Savagery And Speech-A Few Thoughts On The Charlie Hebdo Attack

One wonders if the often self-selecting guardians of cartoons in America would show the same courage to publish freely and provoke, day-in and day-out, as did those at Charlie Hebdo.

From The Independent, a little backstory:

‘Reappearing months later under the name Charlie Hebdo, its left-libertarian team of writers and illustrators, whose crude caricatures provided the magazine’s signature style, gleefully mocked all sources of political and religious authority. It folded in 1981 but was resurrected in 1992.’

One suspect in the attack has turned himself in.

Ross Douthat:

‘But if publishing something might get you slaughtered and you publish it anyway, by definition you are striking a blow for freedom, and that’s precisely the context when you need your fellow citizens to set aside their squeamishness and rise to your defense.’

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More broadly, the West is at war with many Islamist ideologues and holy warriors motivated to be in a state of constant war/conflict with the West, especially through terrorist and guerilla-style attacks such as this one.  Simmering away in caves and enclaves, real-world havens created by leadership like the Taliban, as well as virtual havens and floating cells, online screeds and video feeds, some people are quite busy.

Some would go so far as to the draw the West into battle and face the full force of organized Western violence (they can’t seem to imagine anything else), in hopes of ultimately driving the infidel from the Arabian peninsula, achieving glorious purity, domination and ideological conquest.  This part of the conflict will likely be going on for some time, hot and cold.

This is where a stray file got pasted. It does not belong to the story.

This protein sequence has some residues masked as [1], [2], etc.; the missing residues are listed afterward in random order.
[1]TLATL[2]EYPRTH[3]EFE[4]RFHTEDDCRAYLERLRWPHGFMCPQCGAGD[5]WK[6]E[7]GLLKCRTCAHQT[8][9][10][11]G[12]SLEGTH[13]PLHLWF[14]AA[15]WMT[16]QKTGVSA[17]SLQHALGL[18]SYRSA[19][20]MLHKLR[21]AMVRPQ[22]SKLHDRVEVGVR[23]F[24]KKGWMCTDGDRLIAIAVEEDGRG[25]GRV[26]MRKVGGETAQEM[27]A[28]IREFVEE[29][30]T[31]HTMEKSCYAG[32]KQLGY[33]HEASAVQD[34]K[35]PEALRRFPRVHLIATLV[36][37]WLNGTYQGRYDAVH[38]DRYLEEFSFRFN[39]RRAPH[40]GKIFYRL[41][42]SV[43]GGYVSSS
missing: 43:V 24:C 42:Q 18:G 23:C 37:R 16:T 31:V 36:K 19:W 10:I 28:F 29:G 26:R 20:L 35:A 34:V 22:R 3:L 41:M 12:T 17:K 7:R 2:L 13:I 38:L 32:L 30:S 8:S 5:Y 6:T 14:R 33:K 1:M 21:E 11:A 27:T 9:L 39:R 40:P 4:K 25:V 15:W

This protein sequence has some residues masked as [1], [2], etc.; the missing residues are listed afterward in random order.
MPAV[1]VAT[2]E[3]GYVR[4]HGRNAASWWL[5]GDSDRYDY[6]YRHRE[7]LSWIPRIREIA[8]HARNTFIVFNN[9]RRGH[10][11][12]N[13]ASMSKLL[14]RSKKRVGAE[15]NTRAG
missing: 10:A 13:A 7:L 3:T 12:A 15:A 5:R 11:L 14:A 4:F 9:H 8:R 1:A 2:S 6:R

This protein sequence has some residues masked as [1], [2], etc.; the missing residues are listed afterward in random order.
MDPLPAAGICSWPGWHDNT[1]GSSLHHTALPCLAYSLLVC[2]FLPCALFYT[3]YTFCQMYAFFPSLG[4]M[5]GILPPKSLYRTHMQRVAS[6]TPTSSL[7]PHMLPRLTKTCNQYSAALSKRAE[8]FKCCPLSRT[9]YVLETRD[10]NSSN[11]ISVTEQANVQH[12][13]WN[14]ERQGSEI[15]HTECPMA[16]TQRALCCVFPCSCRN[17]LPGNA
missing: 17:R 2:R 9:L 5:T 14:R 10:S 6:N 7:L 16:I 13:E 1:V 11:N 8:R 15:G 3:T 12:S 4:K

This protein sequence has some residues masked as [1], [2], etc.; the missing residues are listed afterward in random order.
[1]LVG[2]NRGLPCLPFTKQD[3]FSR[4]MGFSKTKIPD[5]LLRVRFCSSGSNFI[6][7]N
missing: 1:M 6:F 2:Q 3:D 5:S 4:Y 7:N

I should point out that I don’t think the West is in a war with Islam, per se (nor its universal claims forbidding such cartoons), which is a vital distinction to make.  I encourage others, as always, to think for themselves, gain new experiences, to get to know parts of the Islamic world, faith and people and make their own judgments.

That said, many in the West often take for granted the freedoms, opportunities and obligations of living in post-Enlightenment societies (their own roots).  In the case of Charlie Hebdo, these conflicts were sought out in the pursuit of truth and principle, often to provoke, but only one side made it bloody, savage, and terminally personal.

At certain points, the claims made by those living in the West are universal of course, including religious and faith claims as well as knowledge claims, but also (especially in Europe) the potentially violent and revolutionary claims of socialist solidarity, the softer claims of secular humanism and multi-cultural tolerance which seem to have congealed into majority opinion in many places, exported around the globe, glossing over a past, bloody century and many debt-ridden, aging, more culturally homogenous populations.

It seems to me that on the part of the citizen, a response to such violent attacks doesn’t necessarily require the bravery and valor of soldiers, but simply the quiet courage and the strength to look such barbarism in the eye for what it is.

To call it what it is.

As many people as possible must not tolerate such a violent response to the expression of ideas; a struggle in which we all have a part to play.

Any thoughts and comments are welcome.